Tuesday, October 28, 2008
I had a long conversation with Essence magazine’s Jeannine Amber last month. She was working on a cover story about Beyonce Knowles, and she wanted to chat a bit about how celebrities negotiate fandom, its commonsensical expectations and its worst excesses.
Clearly, we obsess about celebrity, and we've been doing so for a long time now. But that erstwhile preoccupation has changed its features quite a lot in recent years. Reality TV, for one, has rewired our presumptions about citizens (famous or not) and their rights to privacy. It has also confounded some of our traditional assumptions about access to reality itself.
There are no conventional screenplays in Reality TV, few pre-fabbed lines for actors to memorize and recite. Scenes are supposed to be spontaneous, unscripted, and they are imagined to be all the more “real” as a consequence.
The current proliferation of Reality TV programming (usually chalked up to the bottom line of lowered production costs and credited, in one recent book, to the radio antics of Howard Stern) can be seen as a replacement of actorly virtuosity with purportedly non-acted, unfiltered access to people’s sloppy, vulnerable, and sincerest insides.
These days, acting is considered a kind of faked sincerity, and faking sincerity, no matter how stellar the performance, is hardly enough anymore. We want “the real thing,” not its well-performed simulation: real tears, real anger, real oddity, real sex. The fact that these non-actors on our Reality TV offerings could be faking their own depictions of sincerity is something to be carefully ferreted out -- exposed and expunged. But the normative claim about that difference (between "acting" and "being" on TV) seems beyond dispute. The success of these shows is an outgrowth of their ability to display seemingly untainted sincerity, not a masterful imitation.
It is this unquenchable thirst for “the really real” that drives paparazzi’s flashbulb frenzies. Celebrity is predicated on it, this backstage access, this pretending of transparency.
Of course, most media analysts readily concede that there is little more “real” about Reality TV than conventionally scripted fare, but the genre does reconfigure our beliefs about the kind of access we should have to the rich and famous.
Part of the point of that Essence article, which has just hit newsstands, was to discuss Beyonce’s attempt to maintain a modicum of privacy in an age of Reality TV’d hyper-access. She is known for being pretty cagey about the most basic facts of her personal life, including her marriage to hip-hop mega-star Jay-Z.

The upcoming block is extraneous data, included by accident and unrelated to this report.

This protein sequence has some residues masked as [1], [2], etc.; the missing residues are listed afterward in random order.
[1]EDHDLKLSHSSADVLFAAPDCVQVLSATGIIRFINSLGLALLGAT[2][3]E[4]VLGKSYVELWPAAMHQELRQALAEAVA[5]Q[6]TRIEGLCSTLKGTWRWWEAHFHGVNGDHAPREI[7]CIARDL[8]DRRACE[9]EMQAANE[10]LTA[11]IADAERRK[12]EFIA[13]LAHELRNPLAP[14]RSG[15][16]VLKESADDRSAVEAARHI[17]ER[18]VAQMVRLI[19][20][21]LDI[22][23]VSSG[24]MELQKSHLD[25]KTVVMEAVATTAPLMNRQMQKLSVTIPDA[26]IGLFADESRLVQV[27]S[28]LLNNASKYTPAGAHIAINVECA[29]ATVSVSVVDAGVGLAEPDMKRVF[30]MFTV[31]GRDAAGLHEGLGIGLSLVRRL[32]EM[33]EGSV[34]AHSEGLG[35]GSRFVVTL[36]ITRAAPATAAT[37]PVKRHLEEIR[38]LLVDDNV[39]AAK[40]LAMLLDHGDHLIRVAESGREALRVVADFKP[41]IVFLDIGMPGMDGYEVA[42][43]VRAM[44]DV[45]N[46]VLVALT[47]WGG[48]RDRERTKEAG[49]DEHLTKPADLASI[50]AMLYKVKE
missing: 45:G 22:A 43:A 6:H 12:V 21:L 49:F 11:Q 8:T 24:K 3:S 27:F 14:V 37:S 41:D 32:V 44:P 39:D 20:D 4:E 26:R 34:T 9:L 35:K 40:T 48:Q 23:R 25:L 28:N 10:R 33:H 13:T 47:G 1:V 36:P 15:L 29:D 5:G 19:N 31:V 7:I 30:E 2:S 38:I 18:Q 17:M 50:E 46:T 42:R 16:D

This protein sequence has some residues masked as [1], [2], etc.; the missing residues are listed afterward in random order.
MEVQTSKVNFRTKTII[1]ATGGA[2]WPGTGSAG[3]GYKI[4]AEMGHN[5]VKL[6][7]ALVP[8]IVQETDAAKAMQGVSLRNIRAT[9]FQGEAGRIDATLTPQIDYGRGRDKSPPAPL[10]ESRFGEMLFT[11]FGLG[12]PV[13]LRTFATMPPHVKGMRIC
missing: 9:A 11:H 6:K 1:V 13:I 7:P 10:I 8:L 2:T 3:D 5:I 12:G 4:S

Fans can feel a sense of entitlement about being privy to unfettered backstage info on their favorites celebs. The generous way to frame this is to say that we actually grow to care about the superstars we admire. We want to know that they are just real people, like us, folks that we can identify with and understand (not untouchable icons standing above and beyond us). We want to know the tiniest details about these people because we love them. And they should simply be flattered.
The more cynical read would emphasize the point that we sometimes mistakenly believe that celebrities owe us this kind of panoptican-like access. We try to make Beyonces look like the crazy ones when they don’t share all of their most private experiences. But that’s hardly fair. I’m not sure that we, the legion of everyday fans, aren’t really the crazy ones, especially as we’ve cultivated this almost fiendish need to know anything and everything about everybody else’s darkest secrets.
And we’ve even become markedly more prone to indiscriminately divulging our own secrets, too. Youtube can make us all celebrities, at least for a few news cycles, and it allows us to practice what we preach by proffering all of our dirtiest laundry items, appropriate or not, for anyone willing to sift through them.
This very sensibility helps to explain the kind of gossipy access we think we deserve when it comes to politicians’ bedrooms and closed-door familial conflicts. In some ways, we’ve all youtubed ourselves out of real privacy. (And that was before any Patriot Act put a final nail in privacy's coffin.) Given such a backdrop, it actually might be laudable for Beyonce to push back against these societal demands for full disclosure, especially when acceptance can lead one down a slippery slope to Flavor-Flav’d forms of self-parody.